Competing in state fair horse shows can be nerve-wracking

Christina Kooiman, 23, with her horse Beau before competition
Christina Kooiman, 23, and her horse Beau competed in the Half-Arabian Hunter Pleasure show the first Friday afternoon of the Minnesota State Fair. Photo by Iris Garcia Salamanca, Lisa Fan and Franny Alfano
“It didn’t feel weird to be competing but it did feel strange to have so many people watching." -- Christina Kooiman, 23, of Shakopee

While most people at the Minnesota State Fair were relaxing and trying the newest on-a-stick creation its first Friday, Christina Kooiman was nervously brushing her horse in the Horse Barn.

Kooiman, 23, of Shakopee, was focused on getting MRF Bostonstar, otherwise known as her horse Beau, ready for the Half-Arabian Hunter Pleasure show. Arabian is the name of a breed of horse.

The hunt seat competition is based on the tradition of fox hunting. Nowadays it’s for the horses to show off their manners and for the riders to show off their ability.

According to Angela Rasmussen, Kooiman’s trainer, a good majority of the people who compete in this show, for amateur, or non-professional, riders are teens. Horse shows continue the entire fair. Check out the state fair’s website to find out more.

Beau is a new horse for Kooiman. She only started riding him a week ago, yet she feels comfortable with him. This is Kooiman’s first year competing in horse shows, but she has been riding horses since she was ten years old.

“My parents lived next to a big stable, so I started taking lessons when I was young,” said Kooiman.

People packed inside the Lee and Rose Warner Coliseum for the Friday afternoon Hunt seat competitions. Upbeat music was blasting and the horses trotted along. The riders were focused and patient and the horses were alert and obedient. The judges asked to see the horses walk, trot and trot at a quick pace.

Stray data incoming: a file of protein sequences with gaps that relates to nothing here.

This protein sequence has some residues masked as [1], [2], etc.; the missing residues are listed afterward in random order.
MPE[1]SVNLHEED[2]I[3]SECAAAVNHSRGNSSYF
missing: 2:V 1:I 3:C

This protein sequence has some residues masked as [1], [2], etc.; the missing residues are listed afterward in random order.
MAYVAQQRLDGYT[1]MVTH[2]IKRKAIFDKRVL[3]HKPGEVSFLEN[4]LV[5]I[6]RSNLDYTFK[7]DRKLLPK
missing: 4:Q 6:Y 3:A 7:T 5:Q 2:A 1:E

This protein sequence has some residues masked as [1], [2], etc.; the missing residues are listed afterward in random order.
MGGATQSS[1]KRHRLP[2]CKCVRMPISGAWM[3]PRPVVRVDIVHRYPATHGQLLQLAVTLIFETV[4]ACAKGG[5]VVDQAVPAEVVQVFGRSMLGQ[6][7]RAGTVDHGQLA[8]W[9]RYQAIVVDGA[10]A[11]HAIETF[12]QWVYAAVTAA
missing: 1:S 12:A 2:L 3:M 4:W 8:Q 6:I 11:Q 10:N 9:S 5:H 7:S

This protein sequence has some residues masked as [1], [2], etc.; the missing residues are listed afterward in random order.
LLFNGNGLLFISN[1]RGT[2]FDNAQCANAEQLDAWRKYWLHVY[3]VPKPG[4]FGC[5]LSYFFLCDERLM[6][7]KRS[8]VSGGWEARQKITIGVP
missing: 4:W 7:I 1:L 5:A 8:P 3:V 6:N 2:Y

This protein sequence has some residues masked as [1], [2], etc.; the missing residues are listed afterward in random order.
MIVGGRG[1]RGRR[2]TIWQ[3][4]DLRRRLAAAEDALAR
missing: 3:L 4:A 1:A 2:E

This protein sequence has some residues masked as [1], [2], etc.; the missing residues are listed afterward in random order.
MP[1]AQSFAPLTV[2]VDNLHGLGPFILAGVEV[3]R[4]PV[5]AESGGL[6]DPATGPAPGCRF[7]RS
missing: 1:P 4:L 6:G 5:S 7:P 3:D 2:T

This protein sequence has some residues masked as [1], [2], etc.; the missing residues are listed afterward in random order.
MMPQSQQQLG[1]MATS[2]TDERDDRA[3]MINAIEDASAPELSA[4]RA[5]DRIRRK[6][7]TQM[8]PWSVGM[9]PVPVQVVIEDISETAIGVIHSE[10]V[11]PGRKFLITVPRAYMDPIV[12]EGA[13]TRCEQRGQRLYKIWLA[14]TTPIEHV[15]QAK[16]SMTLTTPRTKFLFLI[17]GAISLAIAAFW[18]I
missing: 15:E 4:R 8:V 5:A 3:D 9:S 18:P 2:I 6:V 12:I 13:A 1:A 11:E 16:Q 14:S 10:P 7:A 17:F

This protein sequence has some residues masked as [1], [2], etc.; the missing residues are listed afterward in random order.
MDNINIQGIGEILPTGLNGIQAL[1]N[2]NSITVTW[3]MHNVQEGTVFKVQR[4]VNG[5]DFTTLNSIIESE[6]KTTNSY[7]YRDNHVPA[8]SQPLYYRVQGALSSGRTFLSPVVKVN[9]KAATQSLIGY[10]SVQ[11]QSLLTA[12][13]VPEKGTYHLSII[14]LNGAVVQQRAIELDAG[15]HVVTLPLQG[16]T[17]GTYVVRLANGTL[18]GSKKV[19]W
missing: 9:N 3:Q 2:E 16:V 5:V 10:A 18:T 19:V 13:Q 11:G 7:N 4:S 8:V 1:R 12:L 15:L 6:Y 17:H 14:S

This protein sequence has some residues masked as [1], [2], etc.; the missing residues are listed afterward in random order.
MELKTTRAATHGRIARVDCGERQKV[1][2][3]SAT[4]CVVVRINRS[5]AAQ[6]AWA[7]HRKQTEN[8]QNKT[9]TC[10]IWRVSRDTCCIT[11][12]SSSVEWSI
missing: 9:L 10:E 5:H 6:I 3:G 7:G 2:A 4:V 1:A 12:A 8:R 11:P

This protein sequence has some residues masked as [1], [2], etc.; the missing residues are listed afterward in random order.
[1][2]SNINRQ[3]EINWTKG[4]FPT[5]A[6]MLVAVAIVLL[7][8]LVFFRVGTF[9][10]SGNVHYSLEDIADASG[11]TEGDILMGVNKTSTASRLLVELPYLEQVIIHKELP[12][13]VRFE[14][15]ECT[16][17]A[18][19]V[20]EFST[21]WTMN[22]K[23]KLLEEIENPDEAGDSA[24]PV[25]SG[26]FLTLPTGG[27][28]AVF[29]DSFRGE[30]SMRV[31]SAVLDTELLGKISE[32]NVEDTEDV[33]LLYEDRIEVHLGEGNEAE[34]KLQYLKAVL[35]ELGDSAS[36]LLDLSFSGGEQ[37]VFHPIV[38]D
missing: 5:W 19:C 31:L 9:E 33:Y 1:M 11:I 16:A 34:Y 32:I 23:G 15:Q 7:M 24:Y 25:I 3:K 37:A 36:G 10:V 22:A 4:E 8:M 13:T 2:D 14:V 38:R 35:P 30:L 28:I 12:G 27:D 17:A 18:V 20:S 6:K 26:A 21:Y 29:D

Kooiman received fifth place out of six. Afterward, she said she felt the competition went well, better than she thought it would go. Because she is so competitive now, Kooiman said she knows she will keep improving in the future.

“It’s a passion,” said her trainer, Angela Rasmussen, 22. “It makes you feel good, like you accomplished something. The more you excel, the more you want to do more.”

For many people riding horses is a stress reliever or a form of therapy. Horses can help with emotional problems, Rasmussen said. “The horse won’t talk back,” she said with a laugh.

It was Rasmussen who got Kooiman into competing. After she brought Kooiman to a couple of small, non-competitive shows, she knew she was ready for the bigger shows like the state fair.

“It didn’t feel weird to be competing but it did feel strange to have so many people watching,” Kooiman said. “I liked the feel of competing and trying to do my best.”

Share